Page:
Representing yourself – Social media
Over the past few weeks we have been discussing the different ways in which your organisation represents itself. So far we have discussed:
• Your organisation’s brand
• Your people
• Your website
In this edition I will be discussing the way that your social media accounts represent your organisation and steps you can take to ensure that you have full control over the impression that you’re giving.
Your social media accounts will be an early port of call for anyone wanting to find out more about your organisation. With this in mind there are a number of things that you need to consider when planning your social media activity.
Social Media is a minefield of potential pitfalls and mistakes that could have a devastating impact on your reputation and public perception. Huge mistakes made by certain organisations through social media are well documented and usually involve an ill-thought-out comment or bad joke however a collection of smaller mistakes can be just as damaging.
It’s all about the look
Your social media accounts must look the part, make sure that all your accounts are branded in co-ordination with your website with clear imagery. Your social media accounts should be extensions of your website and therefore similar thought should be put into the way they look. A visually striking social media account will catch people’s attention and encourage further investigation. Those who use social media regularly can quickly tell when little thought and effort has been put into the aesthetics of an account and will immediately be put off.
When using social media it is incredibly important to ensure that you post regularly. If people find your pages and see that there hasn’t been any recent activity then they will see no value in following you. With regular posts, customers can be assured that a steady stream of information and other content will be coming their way. No one will follow an account where they know they aren’t going to receive anything back.
The regularity of your posts should vary between platforms; Twitter followers will expect more regular communication than those following on Facebook. The reported half-life of a tweet is around 30 minutes, meaning after an hour of posting your tweet, for most followers, it will have disappeared. It is extremely unlikely that your followers will actively look for your tweets on your page and so you are reliant on them seeing it on their own feeds. Due to the short life span of tweets it’s important to post more regularly however it’s also acceptable to have a certain level of repetition of content.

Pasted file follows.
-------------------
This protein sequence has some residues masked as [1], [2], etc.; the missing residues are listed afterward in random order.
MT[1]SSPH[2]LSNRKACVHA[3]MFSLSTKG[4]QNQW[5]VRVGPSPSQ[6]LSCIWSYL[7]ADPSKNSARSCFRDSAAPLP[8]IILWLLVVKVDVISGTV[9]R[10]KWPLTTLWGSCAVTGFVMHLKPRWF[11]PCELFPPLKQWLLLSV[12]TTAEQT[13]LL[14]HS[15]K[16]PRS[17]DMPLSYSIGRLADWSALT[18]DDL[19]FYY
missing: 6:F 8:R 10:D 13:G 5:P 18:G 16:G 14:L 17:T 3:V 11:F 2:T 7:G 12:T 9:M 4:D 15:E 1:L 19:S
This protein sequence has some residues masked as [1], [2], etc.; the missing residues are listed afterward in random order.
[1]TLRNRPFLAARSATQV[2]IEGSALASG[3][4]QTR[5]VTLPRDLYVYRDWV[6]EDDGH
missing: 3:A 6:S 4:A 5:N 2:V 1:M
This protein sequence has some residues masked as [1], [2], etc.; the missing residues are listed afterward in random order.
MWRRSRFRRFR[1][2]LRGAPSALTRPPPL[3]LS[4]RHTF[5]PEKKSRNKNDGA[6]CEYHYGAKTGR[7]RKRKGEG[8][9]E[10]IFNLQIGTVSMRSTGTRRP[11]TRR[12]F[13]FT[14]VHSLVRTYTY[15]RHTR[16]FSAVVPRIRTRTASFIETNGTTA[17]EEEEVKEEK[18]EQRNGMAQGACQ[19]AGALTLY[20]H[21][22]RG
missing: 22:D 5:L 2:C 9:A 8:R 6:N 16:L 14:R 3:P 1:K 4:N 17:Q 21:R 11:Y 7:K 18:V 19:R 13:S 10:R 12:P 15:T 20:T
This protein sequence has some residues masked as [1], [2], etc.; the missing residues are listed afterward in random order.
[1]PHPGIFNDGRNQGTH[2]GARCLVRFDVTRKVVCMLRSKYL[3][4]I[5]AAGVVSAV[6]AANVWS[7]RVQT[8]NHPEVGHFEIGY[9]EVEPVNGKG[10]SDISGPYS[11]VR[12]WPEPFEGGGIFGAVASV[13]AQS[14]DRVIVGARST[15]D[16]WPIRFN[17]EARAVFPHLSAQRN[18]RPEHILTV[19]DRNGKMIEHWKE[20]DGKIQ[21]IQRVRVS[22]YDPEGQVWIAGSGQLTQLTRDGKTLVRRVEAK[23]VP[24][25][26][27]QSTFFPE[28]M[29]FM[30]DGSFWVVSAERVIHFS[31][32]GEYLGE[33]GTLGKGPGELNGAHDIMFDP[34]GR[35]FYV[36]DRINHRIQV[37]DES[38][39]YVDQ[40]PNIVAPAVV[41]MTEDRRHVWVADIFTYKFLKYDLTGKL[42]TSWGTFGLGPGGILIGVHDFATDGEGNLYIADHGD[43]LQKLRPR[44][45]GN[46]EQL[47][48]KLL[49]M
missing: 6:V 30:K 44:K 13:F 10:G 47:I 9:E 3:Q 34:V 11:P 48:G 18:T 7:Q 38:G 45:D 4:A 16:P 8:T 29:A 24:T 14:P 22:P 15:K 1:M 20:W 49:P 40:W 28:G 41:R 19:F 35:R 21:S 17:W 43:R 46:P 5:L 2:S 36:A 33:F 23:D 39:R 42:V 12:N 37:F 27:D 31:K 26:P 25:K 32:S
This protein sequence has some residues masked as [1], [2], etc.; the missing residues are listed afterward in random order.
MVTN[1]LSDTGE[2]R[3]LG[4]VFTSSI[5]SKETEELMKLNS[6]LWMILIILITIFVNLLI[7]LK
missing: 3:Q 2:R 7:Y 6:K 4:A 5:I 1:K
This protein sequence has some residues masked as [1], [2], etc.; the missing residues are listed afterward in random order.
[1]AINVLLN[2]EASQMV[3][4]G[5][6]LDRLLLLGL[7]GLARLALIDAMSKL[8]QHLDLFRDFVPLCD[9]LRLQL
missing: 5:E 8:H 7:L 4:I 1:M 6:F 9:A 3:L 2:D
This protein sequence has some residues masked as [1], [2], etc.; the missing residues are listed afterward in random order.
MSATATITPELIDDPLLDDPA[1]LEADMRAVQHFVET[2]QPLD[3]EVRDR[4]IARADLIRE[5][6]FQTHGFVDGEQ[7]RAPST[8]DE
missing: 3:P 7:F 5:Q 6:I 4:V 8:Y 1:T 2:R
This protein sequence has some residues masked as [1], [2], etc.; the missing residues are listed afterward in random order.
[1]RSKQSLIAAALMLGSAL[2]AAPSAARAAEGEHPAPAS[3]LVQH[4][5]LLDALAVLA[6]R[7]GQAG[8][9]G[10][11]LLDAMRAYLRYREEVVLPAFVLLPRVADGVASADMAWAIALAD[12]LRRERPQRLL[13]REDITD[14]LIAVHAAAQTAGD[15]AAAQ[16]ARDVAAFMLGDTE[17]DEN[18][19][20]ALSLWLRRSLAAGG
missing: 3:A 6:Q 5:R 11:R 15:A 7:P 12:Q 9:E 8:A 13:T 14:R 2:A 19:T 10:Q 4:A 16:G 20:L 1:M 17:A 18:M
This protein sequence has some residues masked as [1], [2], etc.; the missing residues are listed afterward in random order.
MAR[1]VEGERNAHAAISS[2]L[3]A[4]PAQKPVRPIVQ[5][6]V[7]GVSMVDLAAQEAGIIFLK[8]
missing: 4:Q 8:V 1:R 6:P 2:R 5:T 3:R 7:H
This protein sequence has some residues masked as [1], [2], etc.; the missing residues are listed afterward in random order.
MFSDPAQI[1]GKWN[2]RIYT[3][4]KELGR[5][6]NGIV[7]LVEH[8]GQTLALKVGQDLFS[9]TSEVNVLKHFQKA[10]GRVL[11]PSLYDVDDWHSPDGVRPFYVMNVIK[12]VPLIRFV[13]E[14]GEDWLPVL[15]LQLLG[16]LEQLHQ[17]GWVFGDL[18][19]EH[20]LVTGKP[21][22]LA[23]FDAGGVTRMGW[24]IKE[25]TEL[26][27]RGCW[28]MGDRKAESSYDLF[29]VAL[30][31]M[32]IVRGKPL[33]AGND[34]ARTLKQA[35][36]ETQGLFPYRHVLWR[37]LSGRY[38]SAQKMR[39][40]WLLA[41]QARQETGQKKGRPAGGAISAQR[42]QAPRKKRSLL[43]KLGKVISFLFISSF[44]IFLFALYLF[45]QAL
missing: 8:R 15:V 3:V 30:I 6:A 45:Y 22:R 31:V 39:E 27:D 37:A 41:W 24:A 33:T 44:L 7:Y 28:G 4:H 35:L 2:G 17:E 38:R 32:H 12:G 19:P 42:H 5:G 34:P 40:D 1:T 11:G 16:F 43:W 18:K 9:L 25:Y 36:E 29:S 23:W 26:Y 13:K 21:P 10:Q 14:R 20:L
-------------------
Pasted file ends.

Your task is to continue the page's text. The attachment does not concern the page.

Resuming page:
Spread your posts across the day and when repeating content do it at a different time on a different day for example if posting an article, you could post it the first time on a Monday at 10am and then again on Wednesday afternoon at 2pm. This serves to promote this content to a different portion of your audience who may use Twitter at different times of day.
The life span of a Facebook post is much longer, up to 2-3 hours, and so therefore posts don’t need to be as regular in order to reach the equivalent percentage of your audience.
Quality is key!
As much as regularity of posts is important, content is king! If the content of your posts isn’t relevant, interesting and engaging then not only will you not attract new followers but you will also struggle to hold on to the ones that you have already got. Whatever it may be, your social media accounts need to service a certain, need or desire of your followers. Your content should be centred around this, ensuring that all posts are relevant to your followers.